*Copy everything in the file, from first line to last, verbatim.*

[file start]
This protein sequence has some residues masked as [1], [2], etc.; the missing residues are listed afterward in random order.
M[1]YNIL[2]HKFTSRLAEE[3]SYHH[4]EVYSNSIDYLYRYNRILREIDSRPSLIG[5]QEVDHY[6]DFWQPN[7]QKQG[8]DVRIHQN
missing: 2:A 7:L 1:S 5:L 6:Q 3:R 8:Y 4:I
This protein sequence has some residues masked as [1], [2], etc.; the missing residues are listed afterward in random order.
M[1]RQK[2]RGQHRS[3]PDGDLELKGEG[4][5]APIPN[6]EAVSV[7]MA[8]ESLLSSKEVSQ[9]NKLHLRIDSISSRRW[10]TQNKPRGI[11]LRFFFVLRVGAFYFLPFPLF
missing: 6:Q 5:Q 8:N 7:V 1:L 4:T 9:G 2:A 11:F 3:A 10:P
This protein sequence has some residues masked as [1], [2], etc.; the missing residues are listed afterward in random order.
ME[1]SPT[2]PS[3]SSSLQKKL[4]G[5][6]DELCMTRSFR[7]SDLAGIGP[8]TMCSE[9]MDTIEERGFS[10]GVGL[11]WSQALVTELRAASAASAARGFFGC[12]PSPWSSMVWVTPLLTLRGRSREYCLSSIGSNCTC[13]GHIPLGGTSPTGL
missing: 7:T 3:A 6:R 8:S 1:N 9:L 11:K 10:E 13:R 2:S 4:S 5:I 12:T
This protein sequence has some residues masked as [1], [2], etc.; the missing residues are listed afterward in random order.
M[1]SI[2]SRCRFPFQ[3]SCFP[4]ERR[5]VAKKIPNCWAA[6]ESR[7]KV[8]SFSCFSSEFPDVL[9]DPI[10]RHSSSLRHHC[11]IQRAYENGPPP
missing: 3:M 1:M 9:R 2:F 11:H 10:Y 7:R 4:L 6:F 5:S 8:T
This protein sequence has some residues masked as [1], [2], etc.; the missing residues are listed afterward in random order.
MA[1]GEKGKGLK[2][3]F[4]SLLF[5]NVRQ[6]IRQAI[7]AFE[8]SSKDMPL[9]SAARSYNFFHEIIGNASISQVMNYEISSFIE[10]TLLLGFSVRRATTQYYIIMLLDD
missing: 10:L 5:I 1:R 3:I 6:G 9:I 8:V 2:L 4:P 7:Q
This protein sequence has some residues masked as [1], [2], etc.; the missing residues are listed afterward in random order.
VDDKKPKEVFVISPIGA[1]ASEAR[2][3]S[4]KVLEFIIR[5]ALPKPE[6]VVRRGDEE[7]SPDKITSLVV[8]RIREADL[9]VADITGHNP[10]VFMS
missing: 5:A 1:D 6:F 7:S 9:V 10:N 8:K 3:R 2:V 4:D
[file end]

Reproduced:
This protein sequence has some residues masked as [1], [2], etc.; the missing residues are listed afterward in random order.
M[1]YNIL[2]HKFTSRLAEE[3]SYHH[4]EVYSNSIDYLYRYNRILREIDSRPSLIG[5]QEVDHY[6]DFWQPN[7]QKQG[8]DVRIHQN
missing: 2:A 7:L 1:S 5:L 6:Q 3:R 8:Y 4:I
This protein sequence has some residues masked as [1], [2], etc.; the missing residues are listed afterward in random order.
M[1]RQK[2]RGQHRS[3]PDGDLELKGEG[4][5]APIPN[6]EAVSV[7]MA[8]ESLLSSKEVSQ[9]NKLHLRIDSISSRRW[10]TQNKPRGI[11]LRFFFVLRVGAFYFLPFPLF
missing: 6:Q 5:Q 8:N 7:V 1:L 4:T 9:G 2:A 11:F 3:A 10:P
This protein sequence has some residues masked as [1], [2], etc.; the missing residues are listed afterward in random order.
ME[1]SPT[2]PS[3]SSSLQKKL[4]G[5][6]DELCMTRSFR[7]SDLAGIGP[8]TMCSE[9]MDTIEERGFS[10]GVGL[11]WSQALVTELRAASAASAARGFFGC[12]PSPWSSMVWVTPLLTLRGRSREYCLSSIGSNCTC[13]GHIPLGGTSPTGL
missing: 7:T 3:A 6:R 8:S 1:N 9:L 11:K 10:E 13:R 2:S 4:S 5:I 12:T
This protein sequence has some residues masked as [1], [2], etc.; the missing residues are listed afterward in random order.
M[1]SI[2]SRCRFPFQ[3]SCFP[4]ERR[5]VAKKIPNCWAA[6]ESR[7]KV[8]SFSCFSSEFPDVL[9]DPI[10]RHSSSLRHHC[11]IQRAYENGPPP
missing: 3:M 1:M 9:R 2:F 11:H 10:Y 7:R 4:L 6:F 5:S 8:T
This protein sequence has some residues masked as [1], [2], etc.; the missing residues are listed afterward in random order.
MA[1]GEKGKGLK[2][3]F[4]SLLF[5]NVRQ[6]IRQAI[7]AFE[8]SSKDMPL[9]SAARSYNFFHEIIGNASISQVMNYEISSFIE[10]TLLLGFSVRRATTQYYIIMLLDD
missing: 10:L 5:I 1:R 3:I 6:G 9:I 8:V 2:L 4:P 7:Q
This protein sequence has some residues masked as [1], [2], etc.; the missing residues are listed afterward in random order.
VDDKKPKEVFVISPIGA[1]ASEAR[2][3]S[4]KVLEFIIR[5]ALPKPE[6]VVRRGDEE[7]SPDKITSLVV[8]RIREADL[9]VADITGHNP[10]VFMS
missing: 5:A 1:D 6:F 7:S 9:V 10:N 8:K 3:R 2:V 4:D